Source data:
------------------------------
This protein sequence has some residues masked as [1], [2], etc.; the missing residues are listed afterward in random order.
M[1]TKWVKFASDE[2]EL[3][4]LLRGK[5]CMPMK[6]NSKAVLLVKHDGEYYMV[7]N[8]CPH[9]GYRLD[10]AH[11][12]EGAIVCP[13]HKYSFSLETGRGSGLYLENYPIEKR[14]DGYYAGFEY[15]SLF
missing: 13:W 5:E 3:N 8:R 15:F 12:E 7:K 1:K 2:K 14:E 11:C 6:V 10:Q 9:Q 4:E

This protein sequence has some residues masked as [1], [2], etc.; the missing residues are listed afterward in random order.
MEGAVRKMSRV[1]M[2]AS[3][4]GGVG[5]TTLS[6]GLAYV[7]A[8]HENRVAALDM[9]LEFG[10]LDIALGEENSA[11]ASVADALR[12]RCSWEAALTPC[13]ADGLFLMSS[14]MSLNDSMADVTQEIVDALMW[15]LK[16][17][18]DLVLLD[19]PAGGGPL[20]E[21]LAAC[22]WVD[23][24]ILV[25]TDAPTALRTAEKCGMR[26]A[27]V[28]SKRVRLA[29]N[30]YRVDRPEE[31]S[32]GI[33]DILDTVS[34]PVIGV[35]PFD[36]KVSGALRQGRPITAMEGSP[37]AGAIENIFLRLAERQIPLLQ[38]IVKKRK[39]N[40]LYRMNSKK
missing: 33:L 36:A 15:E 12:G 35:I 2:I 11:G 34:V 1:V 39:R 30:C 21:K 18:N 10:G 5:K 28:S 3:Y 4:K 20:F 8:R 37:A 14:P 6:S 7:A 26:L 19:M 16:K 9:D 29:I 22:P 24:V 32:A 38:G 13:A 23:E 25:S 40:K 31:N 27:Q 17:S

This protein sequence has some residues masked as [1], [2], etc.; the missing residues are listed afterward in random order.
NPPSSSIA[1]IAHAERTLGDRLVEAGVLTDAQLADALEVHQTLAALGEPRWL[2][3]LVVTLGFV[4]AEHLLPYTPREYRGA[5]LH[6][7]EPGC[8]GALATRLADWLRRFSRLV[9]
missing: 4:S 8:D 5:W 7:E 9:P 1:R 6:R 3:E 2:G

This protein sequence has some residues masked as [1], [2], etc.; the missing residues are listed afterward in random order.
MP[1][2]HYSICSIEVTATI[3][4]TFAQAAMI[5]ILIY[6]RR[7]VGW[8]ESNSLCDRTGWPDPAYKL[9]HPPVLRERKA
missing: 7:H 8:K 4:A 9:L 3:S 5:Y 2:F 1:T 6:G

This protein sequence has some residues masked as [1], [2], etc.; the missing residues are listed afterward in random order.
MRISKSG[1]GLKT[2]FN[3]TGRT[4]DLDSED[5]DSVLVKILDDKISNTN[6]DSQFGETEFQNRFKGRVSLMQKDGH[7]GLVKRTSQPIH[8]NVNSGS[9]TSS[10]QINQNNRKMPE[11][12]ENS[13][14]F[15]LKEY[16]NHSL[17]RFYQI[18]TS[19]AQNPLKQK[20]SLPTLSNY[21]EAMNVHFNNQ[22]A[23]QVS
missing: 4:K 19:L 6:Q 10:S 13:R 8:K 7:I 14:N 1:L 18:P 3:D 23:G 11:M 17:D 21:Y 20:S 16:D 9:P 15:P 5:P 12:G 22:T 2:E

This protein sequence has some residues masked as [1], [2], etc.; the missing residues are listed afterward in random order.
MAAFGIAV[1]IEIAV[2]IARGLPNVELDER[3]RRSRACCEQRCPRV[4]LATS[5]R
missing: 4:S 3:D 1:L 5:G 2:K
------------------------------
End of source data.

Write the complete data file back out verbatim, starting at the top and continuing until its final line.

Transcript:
This protein sequence has some residues masked as [1], [2], etc.; the missing residues are listed afterward in random order.
M[1]TKWVKFASDE[2]EL[3][4]LLRGK[5]CMPMK[6]NSKAVLLVKHDGEYYMV[7]N[8]CPH[9]GYRLD[10]AH[11][12]EGAIVCP[13]HKYSFSLETGRGSGLYLENYPIEKR[14]DGYYAGFEY[15]SLF
missing: 13:W 5:E 3:N 8:R 15:F 12:E 7:K 1:K 2:K 14:E 11:C 6:V 10:Q 9:Q 4:E

This protein sequence has some residues masked as [1], [2], etc.; the missing residues are listed afterward in random order.
MEGAVRKMSRV[1]M[2]AS[3][4]GGVG[5]TTLS[6]GLAYV[7]A[8]HENRVAALDM[9]LEFG[10]LDIALGEENSA[11]ASVADALR[12]RCSWEAALTPC[13]ADGLFLMSS[14]MSLNDSMADVTQEIVDALMW[15]LK[16][17][18]DLVLLD[19]PAGGGPL[20]E[21]LAAC[22]WVD[23][24]ILV[25]TDAPTALRTAEKCGMR[26]A[27]V[28]SKRVRLA[29]N[30]YRVDRPEE[31]S[32]GI[33]DILDTVS[34]PVIGV[35]PFD[36]KVSGALRQGRPITAMEGSP[37]AGAIENIFLRLAERQIPLLQ[38]IVKKRK[39]N[40]LYRMNSKK
missing: 33:L 36:A 15:E 12:G 35:I 2:I 11:G 34:V 1:V 39:R 30:C 21:K 18:N 10:G 5:K 28:S 3:Y 4:K 20:F 8:R 37:A 14:P 6:S 7:A 26:L 19:M 16:K 9:D 29:I 22:P 24:V 32:A 38:G 13:A 23:E 25:S 40:K 31:N 27:Q 17:S

This protein sequence has some residues masked as [1], [2], etc.; the missing residues are listed afterward in random order.
NPPSSSIA[1]IAHAERTLGDRLVEAGVLTDAQLADALEVHQTLAALGEPRWL[2][3]LVVTLGFV[4]AEHLLPYTPREYRGA[5]LH[6][7]EPGC[8]GALATRLADWLRRFSRLV[9]
missing: 4:S 8:D 5:W 7:E 9:P 1:R 6:R 3:E 2:G

This protein sequence has some residues masked as [1], [2], etc.; the missing residues are listed afterward in random order.
MP[1][2]HYSICSIEVTATI[3][4]TFAQAAMI[5]ILIY[6]RR[7]VGW[8]ESNSLCDRTGWPDPAYKL[9]HPPVLRERKA
missing: 7:H 8:K 4:A 9:L 3:S 5:Y 2:F 1:T 6:G

This protein sequence has some residues masked as [1], [2], etc.; the missing residues are listed afterward in random order.
MRISKSG[1]GLKT[2]FN[3]TGRT[4]DLDSED[5]DSVLVKILDDKISNTN[6]DSQFGETEFQNRFKGRVSLMQKDGH[7]GLVKRTSQPIH[8]NVNSGS[9]TSS[10]QINQNNRKMPE[11][12]ENS[13][14]F[15]LKEY[16]NHSL[17]RFYQI[18]TS[19]AQNPLKQK[20]SLPTLSNY[21]EAMNVHFNNQ[22]A[23]QVS
missing: 4:K 19:L 6:Q 10:S 13:R 8:K 7:I 14:N 1:L 18:P 3:D 23:G 11:M 17:D 21:Y 20:S 16:D 9:P 15:P 5:P 12:G 22:T 2:E

This protein sequence has some residues masked as [1], [2], etc.; the missing residues are listed afterward in random order.
MAAFGIAV[1]IEIAV[2]IARGLPNVELDER[3]RRSRACCEQRCPRV[4]LATS[5]R
missing: 4:S 3:D 1:L 5:G 2:K